By Department of Veterans AffairsMarch 10, 2010
WASHINGTON (Army News Service, March 10, 2010) -- The number of veterans homeless on a typical night dropped 18 percent as the Department of Veterans Affairs entered the second year of a five-year campaign to eliminate homelessness among veterans.
"It will take the dedication, creativity and hard work of many parts of American society to end homelessness among veterans," said Secretary of Veterans Affairs Eric K. Shinseki. "But mostly it takes the resolve to say; 'It is unacceptable for a single veteran to spend the night on the streets of America.'"
The VA's Community Homeless Assessment Local Education and Networking Groups, or CHALENG, which conducts a widely-cited annual census of homeless veterans, estimated 107,000 veterans were homeless each night last year. That figure was 131,000 in 2008 and 154,000 in 2007.
"The reduction was achieved through the VA's commitment to end homelessness among veterans through enhanced collaboration with other federal, state, faith-based, veteran service organizations and community partners," Shinseki said.
VA has approximately 4,000 agreements with community partners. Last year, more than 92,000 homeless veterans were served by VA's specialized homeless programs. This is an increase of 15 percent from the previous year.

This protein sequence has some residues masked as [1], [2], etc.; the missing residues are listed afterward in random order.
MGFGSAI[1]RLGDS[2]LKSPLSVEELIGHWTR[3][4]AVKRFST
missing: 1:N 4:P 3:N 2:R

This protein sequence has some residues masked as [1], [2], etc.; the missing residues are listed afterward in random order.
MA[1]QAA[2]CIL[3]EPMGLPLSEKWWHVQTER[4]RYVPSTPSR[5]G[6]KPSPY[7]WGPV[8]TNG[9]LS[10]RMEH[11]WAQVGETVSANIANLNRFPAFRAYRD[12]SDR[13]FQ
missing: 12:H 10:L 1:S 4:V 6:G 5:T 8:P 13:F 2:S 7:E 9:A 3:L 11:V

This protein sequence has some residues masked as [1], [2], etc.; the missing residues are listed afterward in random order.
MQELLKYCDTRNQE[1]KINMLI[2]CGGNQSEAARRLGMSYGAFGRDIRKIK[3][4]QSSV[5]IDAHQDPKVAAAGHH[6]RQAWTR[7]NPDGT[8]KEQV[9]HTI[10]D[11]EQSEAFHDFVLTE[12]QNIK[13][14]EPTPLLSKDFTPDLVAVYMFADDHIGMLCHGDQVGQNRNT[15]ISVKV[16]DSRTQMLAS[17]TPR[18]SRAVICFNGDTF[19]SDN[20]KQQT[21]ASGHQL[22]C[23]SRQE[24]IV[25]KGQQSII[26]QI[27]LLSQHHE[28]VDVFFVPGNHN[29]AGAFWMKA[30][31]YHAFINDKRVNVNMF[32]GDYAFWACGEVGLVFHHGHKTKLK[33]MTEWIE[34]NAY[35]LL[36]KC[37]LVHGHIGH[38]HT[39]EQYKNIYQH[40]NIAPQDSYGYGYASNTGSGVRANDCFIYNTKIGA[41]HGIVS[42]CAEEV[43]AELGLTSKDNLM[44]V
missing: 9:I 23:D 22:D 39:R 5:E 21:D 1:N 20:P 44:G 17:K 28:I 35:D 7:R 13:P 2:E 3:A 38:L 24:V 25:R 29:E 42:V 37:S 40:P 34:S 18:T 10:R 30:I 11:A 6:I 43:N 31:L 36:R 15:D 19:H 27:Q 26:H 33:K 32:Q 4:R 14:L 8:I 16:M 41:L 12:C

An important program that has helped veterans leave homelessness began in June of 2008 when VA partnered with the Department of Housing and Urban Development. VA provides dedicated case management to homeless veterans, and HUD provides housing vouchers to veterans and their families. Since the program, called HUD-Veterans Affairs Supportive Housing, began, 20,000 housing vouchers have been given for homeless veterans.
A recent VA study of veterans discharged from VA-funded residential rehabilitation and transitional housing programs indicated that 79 percent remained housed one year after discharge.
Many homeless veterans are treated in VA mental health programs. National policies on suicide prevention, medication management and substances abuse have improved the lives of homeless veterans.
"To eliminate homelessness, we must help more than veterans currently without a place to live," said Shinseki. "We must prevent approximately 27,000 new veterans who are at risk of becoming homeless from crossing that tragic line each year."